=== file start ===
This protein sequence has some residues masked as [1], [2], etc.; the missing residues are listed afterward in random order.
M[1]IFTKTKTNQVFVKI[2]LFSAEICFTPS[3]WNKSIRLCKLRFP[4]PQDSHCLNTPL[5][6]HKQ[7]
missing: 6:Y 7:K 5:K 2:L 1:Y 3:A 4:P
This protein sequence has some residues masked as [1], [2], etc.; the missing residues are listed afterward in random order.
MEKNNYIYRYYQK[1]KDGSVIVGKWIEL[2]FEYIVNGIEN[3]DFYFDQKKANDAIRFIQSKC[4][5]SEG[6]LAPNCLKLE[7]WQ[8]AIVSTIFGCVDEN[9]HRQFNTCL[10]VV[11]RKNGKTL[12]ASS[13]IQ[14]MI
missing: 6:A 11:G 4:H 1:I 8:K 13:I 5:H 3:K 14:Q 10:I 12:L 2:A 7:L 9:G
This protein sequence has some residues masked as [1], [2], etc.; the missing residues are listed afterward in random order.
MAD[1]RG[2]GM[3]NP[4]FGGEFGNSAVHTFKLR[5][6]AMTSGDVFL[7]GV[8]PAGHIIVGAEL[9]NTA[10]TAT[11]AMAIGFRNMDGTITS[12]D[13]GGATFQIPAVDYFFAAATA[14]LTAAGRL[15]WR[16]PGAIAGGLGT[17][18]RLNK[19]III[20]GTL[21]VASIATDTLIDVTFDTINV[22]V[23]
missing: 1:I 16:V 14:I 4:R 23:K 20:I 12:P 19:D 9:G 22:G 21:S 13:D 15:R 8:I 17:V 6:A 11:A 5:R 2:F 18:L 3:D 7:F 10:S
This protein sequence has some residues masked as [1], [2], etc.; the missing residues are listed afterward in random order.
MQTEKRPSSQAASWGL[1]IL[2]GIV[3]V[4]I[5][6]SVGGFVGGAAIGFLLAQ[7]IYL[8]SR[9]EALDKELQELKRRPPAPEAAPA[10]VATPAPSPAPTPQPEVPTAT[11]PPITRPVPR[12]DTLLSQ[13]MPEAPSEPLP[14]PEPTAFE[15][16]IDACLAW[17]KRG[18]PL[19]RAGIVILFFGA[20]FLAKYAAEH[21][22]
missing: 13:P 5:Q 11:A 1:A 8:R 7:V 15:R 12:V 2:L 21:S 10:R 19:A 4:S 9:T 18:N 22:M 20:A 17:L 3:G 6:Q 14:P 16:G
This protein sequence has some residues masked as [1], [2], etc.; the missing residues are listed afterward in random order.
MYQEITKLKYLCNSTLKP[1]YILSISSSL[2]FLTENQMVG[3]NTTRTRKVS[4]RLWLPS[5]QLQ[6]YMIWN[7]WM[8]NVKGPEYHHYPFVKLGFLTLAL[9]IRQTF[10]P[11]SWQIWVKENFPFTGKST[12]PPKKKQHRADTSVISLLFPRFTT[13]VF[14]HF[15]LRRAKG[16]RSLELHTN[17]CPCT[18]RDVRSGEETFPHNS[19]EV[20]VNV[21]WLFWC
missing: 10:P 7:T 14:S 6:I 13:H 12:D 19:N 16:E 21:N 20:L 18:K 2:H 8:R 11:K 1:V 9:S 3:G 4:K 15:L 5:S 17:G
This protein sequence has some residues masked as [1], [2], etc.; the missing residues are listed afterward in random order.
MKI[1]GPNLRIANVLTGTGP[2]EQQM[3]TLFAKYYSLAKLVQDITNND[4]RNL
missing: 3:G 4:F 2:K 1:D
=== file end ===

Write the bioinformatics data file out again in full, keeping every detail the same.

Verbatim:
This protein sequence has some residues masked as [1], [2], etc.; the missing residues are listed afterward in random order.
M[1]IFTKTKTNQVFVKI[2]LFSAEICFTPS[3]WNKSIRLCKLRFP[4]PQDSHCLNTPL[5][6]HKQ[7]
missing: 6:Y 7:K 5:K 2:L 1:Y 3:A 4:P
This protein sequence has some residues masked as [1], [2], etc.; the missing residues are listed afterward in random order.
MEKNNYIYRYYQK[1]KDGSVIVGKWIEL[2]FEYIVNGIEN[3]DFYFDQKKANDAIRFIQSKC[4][5]SEG[6]LAPNCLKLE[7]WQ[8]AIVSTIFGCVDEN[9]HRQFNTCL[10]VV[11]RKNGKTL[12]ASS[13]IQ[14]MI
missing: 6:A 11:G 4:H 1:I 8:K 13:I 5:H 3:K 14:Q 10:I 12:L 2:A 7:L 9:G
This protein sequence has some residues masked as [1], [2], etc.; the missing residues are listed afterward in random order.
MAD[1]RG[2]GM[3]NP[4]FGGEFGNSAVHTFKLR[5][6]AMTSGDVFL[7]GV[8]PAGHIIVGAEL[9]NTA[10]TAT[11]AMAIGFRNMDGTITS[12]D[13]GGATFQIPAVDYFFAAATA[14]LTAAGRL[15]WR[16]PGAIAGGLGT[17][18]RLNK[19]III[20]GTL[21]VASIATDTLIDVTFDTINV[22]V[23]
missing: 1:I 16:V 14:I 4:R 23:K 20:I 12:P 19:D 9:G 22:G 21:S 13:D 15:R 8:I 17:V 6:A 11:A 5:R 2:F 18:L 3:D 7:F 10:S
This protein sequence has some residues masked as [1], [2], etc.; the missing residues are listed afterward in random order.
MQTEKRPSSQAASWGL[1]IL[2]GIV[3]V[4]I[5][6]SVGGFVGGAAIGFLLAQ[7]IYL[8]SR[9]EALDKELQELKRRPPAPEAAPA[10]VATPAPSPAPTPQPEVPTAT[11]PPITRPVPR[12]DTLLSQ[13]MPEAPSEPLP[14]PEPTAFE[15][16]IDACLAW[17]KRG[18]PL[19]RAGIVILFFGA[20]FLAKYAAEH[21][22]
missing: 13:P 5:Q 11:A 1:A 8:R 7:V 15:R 12:V 2:L 21:S 10:R 19:A 4:S 9:T 18:N 22:M 20:A 17:L 3:G 6:Q 14:P 16:G
This protein sequence has some residues masked as [1], [2], etc.; the missing residues are listed afterward in random order.
MYQEITKLKYLCNSTLKP[1]YILSISSSL[2]FLTENQMVG[3]NTTRTRKVS[4]RLWLPS[5]QLQ[6]YMIWN[7]WM[8]NVKGPEYHHYPFVKLGFLTLAL[9]IRQTF[10]P[11]SWQIWVKENFPFTGKST[12]PPKKKQHRADTSVISLLFPRFTT[13]VF[14]HF[15]LRRAKG[16]RSLELHTN[17]CPCT[18]RDVRSGEETFPHNS[19]EV[20]VNV[21]WLFWC
missing: 10:P 7:T 14:S 6:I 13:H 12:D 19:N 16:E 21:N 20:L 18:K 2:H 8:R 11:K 1:V 9:S 3:G 4:K 15:L 5:S 17:G
This protein sequence has some residues masked as [1], [2], etc.; the missing residues are listed afterward in random order.
MKI[1]GPNLRIANVLTGTGP[2]EQQM[3]TLFAKYYSLAKLVQDITNND[4]RNL
missing: 3:G 4:F 2:K 1:D